Trump seemed to complicate the GOP drive last weekend when he told The Washington Post that a forthcoming Republican plan would provide "insurance for everybody." In contrast, some congressional Republicans have described their goals more modestly, saying they will offer "universal access."
In one sign of how GOP plans continue proliferating, Sen. Susan Collins, R-Maine, said she and Sen. Bill Cassidy, R-La., are planning legislation that would let states retain coverage under Obama's law or choose different options.
The CBO analysis has particular weight because Republicans have cited last year's bill as a starting point for their 2017 drive to erase Obama's law.
For Senate procedural reasons, that 2016 GOP bill also had to leave intact some mandates that Obama's law has imposed on insurers. Those include requiring coverage of certain services and barring insurers from denying policies to sick people or charging them higher rates.
Those same Senate procedures could make it hard for Republicans to erase the mandates this year, too. That would make things tough for the GOP because those insurance requirements tend to drive insurers' costs higher, and leaving them in force while other parts of Obama's statute are erased could wreak havoc on markets.
CBO said that under the 2016 Republican bill, the number of insured people would fall mostly from annulling the tax penalties Obama's law imposes on people who don't buy policies: Some people would simply drop out if not forced to buy insurance. In addition, some insurers would leave individual insurance markets as consumers stopped buying coverage.
Some 59 million people under age 65 -- about 1 in 5 -- would be uninsured by 2026, the report said, compared to 28 million under Obama's law.
Premiums would rise because without a tax penalty to fear, many people would stop buying insurance. Since disproportionate numbers of sicker people would be likely to retain coverage, insurers' costs would rise and higher premiums would follow.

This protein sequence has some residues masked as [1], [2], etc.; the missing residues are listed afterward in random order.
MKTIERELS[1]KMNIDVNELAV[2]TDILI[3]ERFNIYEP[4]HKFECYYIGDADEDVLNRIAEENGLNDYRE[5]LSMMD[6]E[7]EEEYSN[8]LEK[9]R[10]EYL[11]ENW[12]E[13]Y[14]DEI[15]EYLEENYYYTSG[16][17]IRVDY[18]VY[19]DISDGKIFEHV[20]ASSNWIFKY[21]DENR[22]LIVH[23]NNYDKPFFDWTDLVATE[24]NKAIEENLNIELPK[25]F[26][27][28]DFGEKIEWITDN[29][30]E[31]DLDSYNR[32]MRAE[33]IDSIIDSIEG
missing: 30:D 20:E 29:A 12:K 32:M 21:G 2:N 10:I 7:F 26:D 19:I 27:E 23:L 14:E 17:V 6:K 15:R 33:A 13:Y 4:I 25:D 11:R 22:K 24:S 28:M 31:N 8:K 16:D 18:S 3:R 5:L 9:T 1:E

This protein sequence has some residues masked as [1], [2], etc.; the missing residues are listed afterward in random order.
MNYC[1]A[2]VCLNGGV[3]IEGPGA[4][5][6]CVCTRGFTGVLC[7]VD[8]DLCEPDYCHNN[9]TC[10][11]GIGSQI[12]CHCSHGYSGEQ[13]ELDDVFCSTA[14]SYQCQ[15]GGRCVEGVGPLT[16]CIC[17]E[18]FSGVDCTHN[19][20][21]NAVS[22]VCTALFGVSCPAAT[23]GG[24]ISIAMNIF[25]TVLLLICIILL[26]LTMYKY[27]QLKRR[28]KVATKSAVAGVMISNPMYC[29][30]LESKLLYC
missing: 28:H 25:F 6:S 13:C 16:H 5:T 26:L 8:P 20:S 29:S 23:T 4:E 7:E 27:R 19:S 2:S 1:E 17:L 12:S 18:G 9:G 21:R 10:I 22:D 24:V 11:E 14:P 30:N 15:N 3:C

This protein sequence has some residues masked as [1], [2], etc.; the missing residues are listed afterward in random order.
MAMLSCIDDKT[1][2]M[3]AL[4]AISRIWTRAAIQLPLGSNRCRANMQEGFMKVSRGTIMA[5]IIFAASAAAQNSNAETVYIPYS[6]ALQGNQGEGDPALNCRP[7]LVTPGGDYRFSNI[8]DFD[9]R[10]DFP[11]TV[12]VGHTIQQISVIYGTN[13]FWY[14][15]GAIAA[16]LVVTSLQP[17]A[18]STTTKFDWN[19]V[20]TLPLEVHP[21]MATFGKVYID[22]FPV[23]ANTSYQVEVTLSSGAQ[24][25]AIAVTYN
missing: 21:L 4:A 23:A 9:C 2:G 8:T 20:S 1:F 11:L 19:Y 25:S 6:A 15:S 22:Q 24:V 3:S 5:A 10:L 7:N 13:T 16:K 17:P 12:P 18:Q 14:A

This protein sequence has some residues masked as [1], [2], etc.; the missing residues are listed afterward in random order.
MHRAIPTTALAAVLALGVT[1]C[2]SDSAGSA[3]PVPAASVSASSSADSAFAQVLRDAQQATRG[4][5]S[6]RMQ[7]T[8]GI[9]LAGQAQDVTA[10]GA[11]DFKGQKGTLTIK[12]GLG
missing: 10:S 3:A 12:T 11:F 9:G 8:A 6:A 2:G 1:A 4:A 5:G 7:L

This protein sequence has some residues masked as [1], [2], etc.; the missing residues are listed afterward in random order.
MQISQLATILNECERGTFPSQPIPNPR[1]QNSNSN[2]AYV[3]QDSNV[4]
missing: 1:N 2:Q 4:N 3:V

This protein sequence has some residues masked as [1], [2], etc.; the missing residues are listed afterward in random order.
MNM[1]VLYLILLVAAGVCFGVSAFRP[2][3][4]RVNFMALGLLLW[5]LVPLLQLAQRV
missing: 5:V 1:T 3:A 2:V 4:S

The report estimated that half of Americans live where no insurers would sell individual policies in the first year after marketplace subsidies were eliminated. That would grow to 3 in 4 people by 2026.
At her last official session with reporters, Obama's outgoing health secretary, Sylvia Burwell, said a GOP repeal without a replacement would push the market into a "negative spiral."
In early signs of grassroots rumbling, KHQ-TV news reported that Rep. Cathy McMorris Rodgers, R-Wash., was interrupted by chants and booing at a Monday event in Spokane, Washington. Denver TV's 9News reported that Rep. Mike Coffman, R-Colo., stealthily left a Saturday community event early with more than 100 people waiting to talk to him. Both back repeal of Obama's overhaul.
Coffman spokesman Daniel Bucheli said the meeting room was reserved for only 90 minutes. McMorris Rodgers spokeswoman Molly Drenkard said the lawmaker said she wants to keep communications open between foes and supporters of Obama's law.
AP reporter Ricardo Alonso-Zaldivar contributed to this report.